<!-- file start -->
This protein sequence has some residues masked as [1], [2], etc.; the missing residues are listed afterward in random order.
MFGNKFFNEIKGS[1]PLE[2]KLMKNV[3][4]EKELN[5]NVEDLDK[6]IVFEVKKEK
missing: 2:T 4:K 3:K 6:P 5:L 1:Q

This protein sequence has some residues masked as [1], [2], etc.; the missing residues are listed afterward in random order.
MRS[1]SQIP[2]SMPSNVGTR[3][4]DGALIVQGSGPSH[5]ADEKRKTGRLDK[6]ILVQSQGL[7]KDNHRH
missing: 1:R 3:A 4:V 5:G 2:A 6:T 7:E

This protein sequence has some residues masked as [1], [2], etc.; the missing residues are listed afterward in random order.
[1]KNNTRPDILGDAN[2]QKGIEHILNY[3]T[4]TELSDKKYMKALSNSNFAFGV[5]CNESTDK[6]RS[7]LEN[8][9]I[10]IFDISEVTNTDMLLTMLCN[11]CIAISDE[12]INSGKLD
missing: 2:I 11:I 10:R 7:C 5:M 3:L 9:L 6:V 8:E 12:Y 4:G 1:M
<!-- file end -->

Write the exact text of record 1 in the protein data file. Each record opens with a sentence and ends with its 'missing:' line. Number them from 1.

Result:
This protein sequence has some residues masked as [1], [2], etc.; the missing residues are listed afterward in random order.
MFGNKFFNEIKGS[1]PLE[2]KLMKNV[3][4]EKELN[5]NVEDLDK[6]IVFEVKKEK
missing: 2:T 4:K 3:K 6:P 5:L 1:Q